ERBIL, Iraq (Reuters) - The former chief prosecutor for the International Criminal Court (ICC) is pushing for a case to be opened into the “ongoing genocide” against Iraq’s Yazidi community at the hands of Islamic State militants.
Luis Moreno Ocampo said he was approached in the United States recently by Yazidi activists who are seeking justice for the systematic slaughter, rape and enslavement of thousands of members of the religious minority in northern Iraq.
“It’s a very clear case. It’s an ongoing genocide because there are still people in captivity,” Ocampo told Reuters in an interview in Erbil, capital of Iraq’s autonomous Kurdistan region, late on Wednesday.
“It’s up to us to provide information that allows the ICC to understand, yes, we have jurisdiction in this case in this way,” said Ocampo, who launched many of the ICC’s highest-profile cases, including against Saif al-Islam, son of former Libyan leader Muammar Gaddafi, and is now a professor at Harvard University. “It’s difficult to predict who will be prosecuted because this is the beginning.”
It could take years for such a case to be brought to trial, however, given the legal, political and practical hurdles.
The ICC lacks jurisdiction over Iraq because its government is not a signatory of the treaty that established the tribunal, but it would have the right to investigate crimes committed by nationals of one of its 123 member countries.
The court, based in The Hague, has never brought a case on such grounds before and it would mean only nationals of those countries could be tried.
In the past, the ICC has been loath to investigate on the basis of “personal jurisdiction” – the principle that it has jurisdiction over offences committed by nationals of its member states – believing that it is more appropriate for member states to do so.
LIMITED JURISDICTION OVER SINJAR REGION?
As an alternative way into an investigation, Iraq could opt to grant the ICC limited jurisdiction over the Sinjar area from August 2014. That is when Islamic State jihadists attacked the Yazidis, whom they consider devil-worshippers. The Yazidi faith has elements of Christianity, Zoroastrianism and Islam.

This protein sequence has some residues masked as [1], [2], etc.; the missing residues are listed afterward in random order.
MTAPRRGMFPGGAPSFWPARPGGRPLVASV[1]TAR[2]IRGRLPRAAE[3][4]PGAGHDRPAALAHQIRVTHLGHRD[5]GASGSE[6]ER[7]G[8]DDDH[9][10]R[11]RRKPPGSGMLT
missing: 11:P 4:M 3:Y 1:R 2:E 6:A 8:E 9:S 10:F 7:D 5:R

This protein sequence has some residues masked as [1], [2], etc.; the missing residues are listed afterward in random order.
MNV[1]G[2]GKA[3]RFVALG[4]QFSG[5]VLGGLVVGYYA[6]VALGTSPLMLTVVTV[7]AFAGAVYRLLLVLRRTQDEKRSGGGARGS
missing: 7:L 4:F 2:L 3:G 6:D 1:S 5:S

Ocampo said he hoped a preliminary examination could be opened before November.
The next step would be for the current prosecutor at the ICC to open a formal investigation, and once enough evidence is gathered, to request warrants for the arrest of the perpetrators so they can be brought to trial, if captured.
Regional Kurdish forces have driven Islamic State out of parts of Sinjar, but most of Iraq’s Yazidi population, numbering around half a million, remains displaced in camps inside the autonomous entity in Iraq’s north known as Kurdistan.
Of around 5,000 Yazidi men and women captured by the militants in the summer of 2014, some 2,000 have managed to escape or been smuggled out of Islamic State’s self-proclaimed caliphate, activists say. The rest remain in captivity.
Hundreds were killed during the initial onslaught last year.
Kurdish authorities presented a body of evidence to the ICC last year but it was not examined because of the jurisdiction issue. Ocampo said he would help the Kurds resubmit the material and navigate the legal landscape, but thought it would be “wrong” to litigate before the court himself.
A trial would help the Yazidis heal from their ordeal, Ocampo said. “The Yazidis really need the world to recognize that they suffered a genocide.”
Additional reporting by Thomas Escritt in The Hague; Editing by Mark Heinrich
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